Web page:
There’s a whole bunch of stuff about Shell, who apparently kills girls and then loses his memory afterwards, and another mysterious man who’s coming after Balot, but even with so much plot and intrigue going on, the real story is in Balot, about whom we still know little, whose second chance at life could turn her into a completely different person–probably awesome, possibly terrifying. She’s the thing that really draws the reader in. Though the super-cute, badass mouse doesn’t hurt either.
Novel adaptations are hit-and-miss with me.Too often, I think they try to rush the story, or try too hard to be visually thrilling (especially in terms of fanservice) when really they just need to practice good storytelling. But I’m on the edge of my seat with this one. There’s still a lot to be revealed, and mangaka Yoshitoki Oima has left us with quite a bit of mystery (and a pretty big cliffhanger) at the end of the series’ first volume, but I’ve been given enough to be pretty well hooked.
I’m tempted to pick up the novel now, though I’d hate to risk compromising my enjoyment of the manga when I really am enjoying it so much.
MICHELLE: Wow, that sounds truly awesome. I was also somewhat wary that the prostitution backstory would mean fanservice would ensue, so I am happy to hear that’s not the case. And my inner twelve-year-old is *really* keen on that mouse!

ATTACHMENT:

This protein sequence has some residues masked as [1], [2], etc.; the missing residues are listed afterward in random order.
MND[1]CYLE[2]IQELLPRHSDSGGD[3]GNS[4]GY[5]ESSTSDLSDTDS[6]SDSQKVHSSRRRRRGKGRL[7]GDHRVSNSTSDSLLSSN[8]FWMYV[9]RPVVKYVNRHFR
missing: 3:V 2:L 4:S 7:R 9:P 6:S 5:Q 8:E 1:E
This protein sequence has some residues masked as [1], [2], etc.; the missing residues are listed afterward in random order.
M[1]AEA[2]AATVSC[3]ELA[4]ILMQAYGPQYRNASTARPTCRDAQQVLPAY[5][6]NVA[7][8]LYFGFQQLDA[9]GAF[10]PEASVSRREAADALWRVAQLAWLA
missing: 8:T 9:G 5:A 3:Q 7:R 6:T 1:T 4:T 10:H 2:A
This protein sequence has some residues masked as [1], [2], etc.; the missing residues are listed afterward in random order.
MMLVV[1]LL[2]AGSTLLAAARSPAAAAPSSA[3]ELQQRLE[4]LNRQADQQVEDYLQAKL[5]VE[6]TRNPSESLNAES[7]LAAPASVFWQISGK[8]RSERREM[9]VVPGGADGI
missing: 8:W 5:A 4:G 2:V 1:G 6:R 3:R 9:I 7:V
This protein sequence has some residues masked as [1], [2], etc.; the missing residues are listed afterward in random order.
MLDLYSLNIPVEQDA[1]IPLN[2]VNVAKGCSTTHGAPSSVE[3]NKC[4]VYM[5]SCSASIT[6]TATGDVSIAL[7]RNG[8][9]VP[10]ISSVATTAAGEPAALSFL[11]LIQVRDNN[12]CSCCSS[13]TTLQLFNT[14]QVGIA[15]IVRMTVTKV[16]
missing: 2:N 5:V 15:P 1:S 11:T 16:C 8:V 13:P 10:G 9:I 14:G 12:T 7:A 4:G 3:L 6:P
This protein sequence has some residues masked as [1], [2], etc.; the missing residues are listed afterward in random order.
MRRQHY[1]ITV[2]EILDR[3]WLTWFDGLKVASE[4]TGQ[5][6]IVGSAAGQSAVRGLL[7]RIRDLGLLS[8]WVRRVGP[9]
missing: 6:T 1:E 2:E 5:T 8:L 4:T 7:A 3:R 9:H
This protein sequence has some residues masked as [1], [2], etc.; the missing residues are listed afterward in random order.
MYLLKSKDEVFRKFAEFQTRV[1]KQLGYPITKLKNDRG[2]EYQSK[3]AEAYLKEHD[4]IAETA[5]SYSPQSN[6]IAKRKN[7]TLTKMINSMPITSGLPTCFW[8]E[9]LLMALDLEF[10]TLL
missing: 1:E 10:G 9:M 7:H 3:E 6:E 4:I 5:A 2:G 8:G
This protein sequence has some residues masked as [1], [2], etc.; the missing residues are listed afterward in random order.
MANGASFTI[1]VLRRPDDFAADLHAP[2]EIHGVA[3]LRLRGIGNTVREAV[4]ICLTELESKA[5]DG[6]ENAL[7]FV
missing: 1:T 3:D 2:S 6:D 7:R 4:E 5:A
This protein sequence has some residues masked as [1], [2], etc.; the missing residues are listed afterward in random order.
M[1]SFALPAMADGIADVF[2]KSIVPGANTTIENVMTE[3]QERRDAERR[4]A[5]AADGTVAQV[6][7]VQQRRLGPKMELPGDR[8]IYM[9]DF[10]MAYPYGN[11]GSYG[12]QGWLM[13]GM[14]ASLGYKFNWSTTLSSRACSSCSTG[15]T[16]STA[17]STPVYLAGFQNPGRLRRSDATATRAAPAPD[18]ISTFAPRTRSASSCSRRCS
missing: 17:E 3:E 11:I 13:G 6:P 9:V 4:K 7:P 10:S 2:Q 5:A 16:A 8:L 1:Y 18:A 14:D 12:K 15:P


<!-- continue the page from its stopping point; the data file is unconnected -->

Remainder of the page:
MJ: Michelle, you would love the mouse. Truly.
Now, my second Kodansha adventure this week had a bit of the opposite effect on me, and since I know we both tried out this one, I’m anxious to hear whether your experience was similar. Care to start with a little summary?
Until the Full Moon is a two-volume series by Sanami Matoh (Fake) that was originally published in the US by Broccoli Books. I actually owned that edition for several years and gave it away unread, but now I am finally giving it another chance.
Vampire cousins David and Marlo were extremely close growing up, but Marlo has been keeping his distance the past ten years or so while his family lived in America. Now they’re back, and have come to David’s doctor father to discuss a bizarre condition Marlo has recently developed. He’s half-werewolf, and has begun to transform into a woman on the full moon! His parents angst in over-the-top fashion until David’s father suggests that the only possible solution is that David and Marlo must get married. The date is set for a full moon a year in the future.
Various obstacles insinuate themselves between the couple, be it a family friend who mistakenly believes his sister is in love with David, or an ex-girlfriend of Marlo’s who is jealous when she realizes that David is the one to whom Marlo was referring when he confessed he loved someone else. Everything is very campy, with lots of silliness and epic kisses upon floral backgrounds. The interior artwork is possessed of retro charm and that vintage Matoh look, but the cover art is distressingly generic-looking: I found myself very distracted by my inability to tell who some of these characters were even supposed to be. They look like they’re from some other series entirely!
MJ: Yes, I never would have picked it up from the cover art, but as soon as I saw the old-school look of the inner artwork, I was determined that I would love it. On top of that, the outrageous, gender-switching werewolf premise convinced me that this would be exactly the kind of cracktastic “classic” shoujo in which I most delight. Unfortunately, I was pretty disappointed in the silly reality.